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The elements of Group II are called the Alkali Earth Metals. This is because, when they react with water, they also produce an alkaline (basic) solution. For example, calcium (Ca) reacts with water (H2O) to form calcium hydroxide (Ca(OH)2), which is a strong base. The base of a Group II metal, though, is not as strong as the base from the Group I metal to its left because the ions of Group II are less soluble than the ions of Group I. This means they release fewer hydroxide (OH–) ions into solution.
Since Group II elements have a higher effective nuclear charge (Zeff) than the element preceding them, a Group II element will be slightly less reactive than the Group I element to its left. As we move down the second group, elements become larger, with their valence electrons further from the attraction of the nucleus. The more inner electrons an atom has, the more heavily shielded are the valence electrons from the attraction of the nucleus. This causes each successive element down the group to have lower electronegativity, lower ionization energy, and greater reactivity than the element above it in the group. The base strength of a metal’s hydroxide therefore increases as we go down the group, so strontium hydroxide (Sr(OH)2) is a stronger base than calcium hydroxide (Ca(OH)2), which is a stronger base than magnesium hydroxide (Mg(OH)2). We also see that magnetic susceptibility to an external magnetic field also generally increases as we move down the second group, with the exception of barium’s value (see below).
Beryllium has a stable 2s di-electron, and is therefore less reactive than lithium (3Li) and the least reactive of the Group II elements. With only two concentric s-shells, it is also the smallest of the Group II elements (excluding 2He). It therefore has the highest electronegativity (χe=1.57) and the highest ionization energy in the group. Beryllium is diamagnetic (χm=–9), which means that it repels a magnetic field because its outer electrons are strongly aligned with each other, and therefore resist an external magnetic field.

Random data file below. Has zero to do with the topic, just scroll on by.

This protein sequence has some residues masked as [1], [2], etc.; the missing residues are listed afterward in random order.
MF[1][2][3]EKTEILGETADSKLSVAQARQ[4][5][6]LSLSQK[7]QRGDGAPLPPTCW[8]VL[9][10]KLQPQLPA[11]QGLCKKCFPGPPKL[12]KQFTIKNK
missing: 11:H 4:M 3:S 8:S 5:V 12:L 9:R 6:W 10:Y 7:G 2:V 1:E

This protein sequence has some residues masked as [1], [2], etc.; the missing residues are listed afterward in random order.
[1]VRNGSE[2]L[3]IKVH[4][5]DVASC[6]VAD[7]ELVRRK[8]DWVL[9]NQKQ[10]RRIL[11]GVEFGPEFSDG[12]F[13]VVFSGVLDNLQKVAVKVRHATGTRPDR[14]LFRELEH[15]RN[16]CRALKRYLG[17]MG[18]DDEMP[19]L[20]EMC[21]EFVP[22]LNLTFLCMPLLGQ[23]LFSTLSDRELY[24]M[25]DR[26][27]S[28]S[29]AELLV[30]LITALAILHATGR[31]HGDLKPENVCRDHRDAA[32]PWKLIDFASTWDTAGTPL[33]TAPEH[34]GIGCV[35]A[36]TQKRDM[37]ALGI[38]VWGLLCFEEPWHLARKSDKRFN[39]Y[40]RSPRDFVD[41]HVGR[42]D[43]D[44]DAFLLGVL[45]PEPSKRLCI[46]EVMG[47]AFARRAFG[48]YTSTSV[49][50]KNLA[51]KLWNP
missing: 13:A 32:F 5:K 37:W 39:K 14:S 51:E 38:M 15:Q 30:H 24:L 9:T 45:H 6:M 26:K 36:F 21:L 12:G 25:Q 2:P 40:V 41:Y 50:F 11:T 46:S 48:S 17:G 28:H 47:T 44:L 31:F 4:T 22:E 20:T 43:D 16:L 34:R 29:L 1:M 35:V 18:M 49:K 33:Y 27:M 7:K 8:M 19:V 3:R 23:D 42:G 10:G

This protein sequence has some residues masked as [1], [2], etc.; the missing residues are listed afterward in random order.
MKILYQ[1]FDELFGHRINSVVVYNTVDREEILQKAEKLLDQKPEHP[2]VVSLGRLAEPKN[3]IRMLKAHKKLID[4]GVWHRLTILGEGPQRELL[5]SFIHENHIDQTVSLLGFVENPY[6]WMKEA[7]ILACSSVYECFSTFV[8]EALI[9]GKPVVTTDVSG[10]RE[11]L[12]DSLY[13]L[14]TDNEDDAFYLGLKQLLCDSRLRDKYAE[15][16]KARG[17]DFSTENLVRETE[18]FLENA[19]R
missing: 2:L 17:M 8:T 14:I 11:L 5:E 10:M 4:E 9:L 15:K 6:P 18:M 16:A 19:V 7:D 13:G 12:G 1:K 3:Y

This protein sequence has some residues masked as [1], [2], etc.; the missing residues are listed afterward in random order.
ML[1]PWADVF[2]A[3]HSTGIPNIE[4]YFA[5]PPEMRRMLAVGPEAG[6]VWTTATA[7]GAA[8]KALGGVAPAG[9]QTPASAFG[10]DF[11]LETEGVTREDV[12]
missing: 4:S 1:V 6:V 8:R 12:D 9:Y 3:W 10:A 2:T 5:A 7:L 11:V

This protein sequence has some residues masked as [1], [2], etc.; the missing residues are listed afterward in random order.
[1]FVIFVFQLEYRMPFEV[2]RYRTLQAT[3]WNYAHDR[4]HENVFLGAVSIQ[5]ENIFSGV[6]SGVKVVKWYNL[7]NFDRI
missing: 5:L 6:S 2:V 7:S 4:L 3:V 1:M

Magnesium is significantly larger than beryllium and its 3s2 di-electron therefore occupies more space than a 2s2 di-electron. The outer electrons are also further from the attraction of the nucleus, giving magnesium a lower electronegativity (χe=1.31) and a lower ionization energy, and making it slightly more reactive than beryllium… though not yet very reactive. Magnesium is paramagnetic (χm=+13.1), which means that it is attracted to a magnetic field because its outer electrons can align individually with an external magnetic field.
Calcium is larger than magnesium, and also has a full 3rd shell within it. Since there are more electrons shielding the charge of the nucleus, calcium’s outer electrons are much less strongly bound than in magnesium, making calcium much more reactive than magnesium with a lower electronegativity (χe=1.00) and a much lower ionization energy. Since calcium’s outer electrons are less well-bound to one another, calcium is also more strongly paramagnetic (with χm=+40) than magnesium.
Strontium is larger than calcium, and also has a full 4th shell within it, now featuring a full d-orbital as well. Since there are more electrons shielding the charge of the nucleus, strontium’s outer electrons are less strongly bound than in calcium, making it much more reactive than calcium with a lower electronegativity (χe=0.95) and a lower ionization energy. The less well-bound outer electrons of strontium make it more strongly paramagnetic (with χm=+92) than calcium.
Barium is larger than strontium, and therefore has a lower electronegativity (χe=0.89) and a lower ionization energy, rendering it more reactive than strontium. It also has a full 5th shell within it, now featuring two full d-orbitals and a remarkable electron orbital symmetry (see below). While there are again more electrons shielding the charge of the nucleus, and barium’s outer electrons would seem less strongly bound than in strontium, barium is nevertheless significantly less paramagnetic (with χm=+20) than strontium, and even than calcium. This would either mean that the outer 6s2 di-electron is more well-bound, as a di-electron, than are the di-electrons of the 5s2 and 4s2 orbitals, which seems unlikely, or else it suggests that the electron symmetry of barium, depicted below, may result in a more coherent harmonic electron state than the elements above it on the periodic table can achieve.
RADIUM (88Ra) is not shown here.
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